I, Captain Daniel J. Hanley, chief meteorologist of the General
Rocket Corporation, had no intention of going to Mars when I stepped
into the new space car and pressed gently but with finality on the
I was conscious only of a great urge to get as far away as
possible from a certain young woman who had--but why go into details
about that? It is enough that I didn't fully realize what I was doing.
And as a result, here I was, the first man ever to pass beyond the
stratosphere of Earth, actually hovering a scant mile above a Martian
landscape, trembling with suppressed excitement and giving not a
thought to the girl who had driven me to my mad, premature plunge into
I faced infinity with reckless abandon, and found that I liked it.
What did it matter if the end came in a day, week, or month? Why,
there were no days, weeks, or months in interplanetary space! Only
eternal, blazing noon on one side of my tiny craft and everlasting
midnight on the other, while countless galaxies gleamed upon me in new
glory from all sides.
That I landed on Mars, instead of some other planet, was due
solely to chance. In hurling my tiny craft madly, blindly away from
Earth I happened to set it on an orbit that brought it closer to Mars
than to any other heavenly body. As I drew nearer, the planet grew in
size and in interest, until it entirely filled the great lens of my
wide-angle scope. Its mountain ranges and peculiar canals became
I manipulated my rocket blasts a bit and swung closer. There was
no indication that the canals were man-made. Rather they seemed
furrows caused by glancing blows of meteors. And there were many
craters which, though small like those of the moon, appeared to be the
result of head-on meteoric impact.
As the planet grew still larger, I could see that there were no
oceans and continents in the sense that we know them on Earth.
Nevertheless, the divisions between the ice caps, polar seas, solid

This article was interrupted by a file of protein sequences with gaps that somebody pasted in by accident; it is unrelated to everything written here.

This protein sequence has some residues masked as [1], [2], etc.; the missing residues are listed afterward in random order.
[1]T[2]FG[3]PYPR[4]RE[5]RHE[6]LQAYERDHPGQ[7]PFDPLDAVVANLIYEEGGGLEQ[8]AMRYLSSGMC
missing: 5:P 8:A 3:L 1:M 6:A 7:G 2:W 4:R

vegetation belts, canal-irrigated sections, and finally the vast and
eternally dry, red equatorial belt, were clear and sharp. The northern
and southern hemispheres, widely divided by this belt, seemed
"Why not inspect the planet at close range?" I asked myself.
So here I was, easing down over a countryside such as no man of
Earth had ever seen.
Through the forward port I gazed upon a country of scrubby,
dwarfed, cactus-like trees and shrubs, stretching away drably to where
a ribbon of water--one of these much discussed "canals" sparkled. To my
left, toward the equatorial belt, the vegetation became more dwarfed
and sparse, until its pale, yellow-green blended into the deeper,
reddish tint of the arid desert.
Buck Rogers Creator's Greatest Novel! Move over Edgar Rice Burroughs. Give it up John Carter! In this classic pulp novel from the 1930s Amazing Stories, by Philip Francs Nowlan, you'll meet Daniel Hanley, the astronaut whose crash landing on Mars places him in more trouble than John Carter ever dreamed of. Because his name is similar to that of a legendary Martian prince, whose return from the dead has long been prophesized, Hanley finds himself elected to wed a beautiful warrior maid.
Philip Francis Nowlan (1888 in Philadelphia, Pennsylvania – February 1, 1940 in Philadelphia) was an American science fiction author.
After graduating from the University of Pennsylvania he worked as a newspaper columnist. He married, moved to the Philadelphia suburb of Bala Cynwyd and created and wrote the Buck Rogers comic strip, illustrated by Dick Calkins. The character Buck Rogers first appeared in Nowlan's 1928 novella Armageddon 2419 A.D. as Anthony Rogers. The comic strip ran for over forty years and spun off a radio series, a 1939 movie serial, and two television series. Nowlan also wrote several other novellas for the science fiction magazines as well as the posthumously published mystery, The Girl from Nowhere. Philip Francis Nowlan was married to Theresa Junker. They had ten children: Philip, Mary, Helen, Louise, Theresa, Mike, Larry, Pat, John, and Joe.